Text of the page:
Frayed wires can cause fires. Replace all worn, old or damaged appliance cords immediately and do not run cords under rugs or furniture.
If an appliance has a three-prong plug, use it only in a three-slot outlet. Never force it to fit into a two-slot outlet or extension cord.
Immediately shut off, then professionally replace, light switches that are hot to the touch and lights that flicker.
Turn off holiday lights at night or when you leave the house.
Replace any string of lights with worn or broken cords or loose bulb connections.
Keep candles at least 12 inches away from flammable materials or consider using flameless candles.
Water your Christmas tree daily and don’t let it dry out. A dry tree is more flammable.
Make sure your tree is at least three feet away from any heat source, like fireplaces, radiators, candles, heat vents or lights, and not blocking an exit.
Don’t overload extension cords and outlets.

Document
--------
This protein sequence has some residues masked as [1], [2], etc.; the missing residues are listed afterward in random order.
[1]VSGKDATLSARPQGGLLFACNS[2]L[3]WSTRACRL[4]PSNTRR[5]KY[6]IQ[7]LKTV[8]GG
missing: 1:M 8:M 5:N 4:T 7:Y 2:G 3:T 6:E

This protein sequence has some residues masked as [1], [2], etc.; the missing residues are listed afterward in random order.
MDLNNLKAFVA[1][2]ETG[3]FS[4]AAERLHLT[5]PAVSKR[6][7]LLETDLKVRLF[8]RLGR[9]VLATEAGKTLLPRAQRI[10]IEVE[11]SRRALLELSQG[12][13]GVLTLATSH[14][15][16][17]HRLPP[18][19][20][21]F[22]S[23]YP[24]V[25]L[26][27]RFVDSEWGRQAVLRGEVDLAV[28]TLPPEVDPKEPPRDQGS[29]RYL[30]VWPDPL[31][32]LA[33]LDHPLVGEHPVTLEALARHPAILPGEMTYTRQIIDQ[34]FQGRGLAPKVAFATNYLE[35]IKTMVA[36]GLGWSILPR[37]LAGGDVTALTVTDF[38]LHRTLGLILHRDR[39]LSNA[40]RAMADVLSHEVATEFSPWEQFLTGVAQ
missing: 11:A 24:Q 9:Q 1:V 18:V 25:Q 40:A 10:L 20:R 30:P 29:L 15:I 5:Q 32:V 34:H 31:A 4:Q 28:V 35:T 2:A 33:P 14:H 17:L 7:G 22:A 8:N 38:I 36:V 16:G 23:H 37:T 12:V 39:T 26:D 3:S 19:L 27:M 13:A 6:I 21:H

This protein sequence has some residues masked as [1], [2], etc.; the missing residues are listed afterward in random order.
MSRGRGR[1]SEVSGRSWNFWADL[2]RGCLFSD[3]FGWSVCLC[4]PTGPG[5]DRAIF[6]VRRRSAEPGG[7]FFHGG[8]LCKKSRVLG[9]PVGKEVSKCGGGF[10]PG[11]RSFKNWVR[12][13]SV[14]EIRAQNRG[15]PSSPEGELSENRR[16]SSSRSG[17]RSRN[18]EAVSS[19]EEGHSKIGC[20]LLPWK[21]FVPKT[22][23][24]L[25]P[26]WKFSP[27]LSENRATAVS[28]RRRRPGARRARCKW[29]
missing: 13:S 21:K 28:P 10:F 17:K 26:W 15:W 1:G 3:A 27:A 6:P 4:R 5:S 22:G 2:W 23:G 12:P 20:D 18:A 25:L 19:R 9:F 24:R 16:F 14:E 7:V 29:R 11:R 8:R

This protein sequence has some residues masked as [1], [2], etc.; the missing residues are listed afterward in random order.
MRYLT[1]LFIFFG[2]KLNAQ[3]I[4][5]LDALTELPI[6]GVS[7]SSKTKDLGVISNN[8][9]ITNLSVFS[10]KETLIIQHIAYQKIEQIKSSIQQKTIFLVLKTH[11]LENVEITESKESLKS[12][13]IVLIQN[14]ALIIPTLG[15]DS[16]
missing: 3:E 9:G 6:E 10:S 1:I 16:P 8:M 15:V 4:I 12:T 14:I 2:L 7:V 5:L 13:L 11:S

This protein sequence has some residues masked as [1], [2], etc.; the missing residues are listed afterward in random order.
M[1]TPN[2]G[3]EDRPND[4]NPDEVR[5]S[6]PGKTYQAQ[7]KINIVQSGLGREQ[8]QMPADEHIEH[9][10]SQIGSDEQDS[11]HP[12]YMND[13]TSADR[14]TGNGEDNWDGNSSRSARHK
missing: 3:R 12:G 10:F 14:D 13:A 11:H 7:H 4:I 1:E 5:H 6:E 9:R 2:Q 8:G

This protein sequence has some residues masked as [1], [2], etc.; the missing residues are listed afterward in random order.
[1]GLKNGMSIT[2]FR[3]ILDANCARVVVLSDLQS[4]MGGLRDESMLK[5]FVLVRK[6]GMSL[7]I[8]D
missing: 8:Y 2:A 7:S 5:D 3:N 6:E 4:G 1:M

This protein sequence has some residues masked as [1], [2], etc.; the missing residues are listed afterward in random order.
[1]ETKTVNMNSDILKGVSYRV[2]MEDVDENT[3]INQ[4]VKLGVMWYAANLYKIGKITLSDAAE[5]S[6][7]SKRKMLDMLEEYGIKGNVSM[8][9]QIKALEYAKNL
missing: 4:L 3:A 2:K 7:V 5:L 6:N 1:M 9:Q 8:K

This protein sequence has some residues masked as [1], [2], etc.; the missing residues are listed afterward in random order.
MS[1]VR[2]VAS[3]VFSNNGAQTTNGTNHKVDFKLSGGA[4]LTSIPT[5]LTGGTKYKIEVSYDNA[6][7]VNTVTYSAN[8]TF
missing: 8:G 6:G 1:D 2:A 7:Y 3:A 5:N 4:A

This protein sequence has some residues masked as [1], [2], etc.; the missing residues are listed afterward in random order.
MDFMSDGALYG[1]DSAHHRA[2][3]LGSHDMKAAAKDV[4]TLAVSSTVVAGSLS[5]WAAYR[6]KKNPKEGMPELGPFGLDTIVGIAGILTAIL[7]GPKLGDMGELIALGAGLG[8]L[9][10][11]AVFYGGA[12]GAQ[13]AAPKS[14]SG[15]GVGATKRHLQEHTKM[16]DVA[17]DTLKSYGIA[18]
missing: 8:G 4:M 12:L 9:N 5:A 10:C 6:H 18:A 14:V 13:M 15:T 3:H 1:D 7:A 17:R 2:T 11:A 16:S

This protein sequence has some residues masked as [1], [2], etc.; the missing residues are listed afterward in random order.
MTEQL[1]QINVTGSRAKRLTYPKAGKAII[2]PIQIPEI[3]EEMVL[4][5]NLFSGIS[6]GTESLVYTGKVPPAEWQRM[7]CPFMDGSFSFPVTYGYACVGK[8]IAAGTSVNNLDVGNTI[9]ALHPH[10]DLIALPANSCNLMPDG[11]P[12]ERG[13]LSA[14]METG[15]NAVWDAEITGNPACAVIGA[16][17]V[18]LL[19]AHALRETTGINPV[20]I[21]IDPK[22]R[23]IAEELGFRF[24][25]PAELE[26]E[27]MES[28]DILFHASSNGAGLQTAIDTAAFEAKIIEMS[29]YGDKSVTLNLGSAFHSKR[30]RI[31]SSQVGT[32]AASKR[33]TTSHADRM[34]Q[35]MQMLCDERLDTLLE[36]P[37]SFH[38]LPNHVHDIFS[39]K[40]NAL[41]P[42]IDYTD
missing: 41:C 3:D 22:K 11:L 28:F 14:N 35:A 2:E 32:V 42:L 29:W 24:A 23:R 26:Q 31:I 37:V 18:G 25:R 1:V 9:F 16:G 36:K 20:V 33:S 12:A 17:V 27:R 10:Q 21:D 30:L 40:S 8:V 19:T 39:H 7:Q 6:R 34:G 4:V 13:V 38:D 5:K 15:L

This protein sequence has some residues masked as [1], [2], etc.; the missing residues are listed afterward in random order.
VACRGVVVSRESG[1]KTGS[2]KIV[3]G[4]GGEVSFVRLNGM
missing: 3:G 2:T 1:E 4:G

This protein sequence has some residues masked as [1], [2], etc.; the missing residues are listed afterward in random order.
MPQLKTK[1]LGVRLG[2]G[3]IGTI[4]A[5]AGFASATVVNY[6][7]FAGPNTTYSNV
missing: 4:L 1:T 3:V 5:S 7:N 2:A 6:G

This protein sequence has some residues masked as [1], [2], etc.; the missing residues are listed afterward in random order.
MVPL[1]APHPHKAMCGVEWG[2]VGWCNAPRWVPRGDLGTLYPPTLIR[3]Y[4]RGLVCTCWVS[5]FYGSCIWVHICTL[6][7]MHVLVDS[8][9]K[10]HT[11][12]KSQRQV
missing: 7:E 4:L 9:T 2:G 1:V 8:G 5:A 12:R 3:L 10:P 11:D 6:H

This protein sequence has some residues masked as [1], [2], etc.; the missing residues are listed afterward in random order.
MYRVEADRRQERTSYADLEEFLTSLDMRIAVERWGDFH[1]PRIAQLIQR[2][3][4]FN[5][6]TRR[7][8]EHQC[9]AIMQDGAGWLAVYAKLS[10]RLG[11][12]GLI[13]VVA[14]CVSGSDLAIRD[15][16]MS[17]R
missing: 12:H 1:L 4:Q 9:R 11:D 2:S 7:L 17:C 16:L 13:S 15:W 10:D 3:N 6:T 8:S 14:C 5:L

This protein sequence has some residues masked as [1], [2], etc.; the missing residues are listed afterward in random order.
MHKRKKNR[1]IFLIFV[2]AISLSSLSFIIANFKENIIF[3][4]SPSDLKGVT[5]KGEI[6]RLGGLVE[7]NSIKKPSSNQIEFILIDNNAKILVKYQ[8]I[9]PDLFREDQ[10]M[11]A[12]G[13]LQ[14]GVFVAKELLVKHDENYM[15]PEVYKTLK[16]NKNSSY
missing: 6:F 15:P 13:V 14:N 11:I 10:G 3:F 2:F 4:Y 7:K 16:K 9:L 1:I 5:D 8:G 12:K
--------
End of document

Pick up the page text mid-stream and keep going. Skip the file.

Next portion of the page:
Fireplaces and Woodstoves
Inspect and clean woodstove pipes and chimneys annually and check monthly for damage or obstructions.
Use a fireplace screen heavy enough to stop rolling logs and big enough to cover the entire opening of the fireplace to catch flying sparks.
Make sure the fire is completely out before leaving the house or going to bed.
Portable Space Heaters
Keep combustible objects at least three feet away from portable heating devices.
Only buy heaters evaluated by a nationally recognized laboratory, such as Underwriters Laboratories (UL).
Check to make sure the portable heater has a thermostat control mechanism and will switch off automatically if the heater falls over.
Only use crystal clear K-1 kerosene in kerosene heaters. Never overfill it. Use the heater in a well-ventilated room away from curtains and other flammable items.
Keeping Children Safe
Take the mystery out of fire play by teaching children that fire is a tool, not a toy.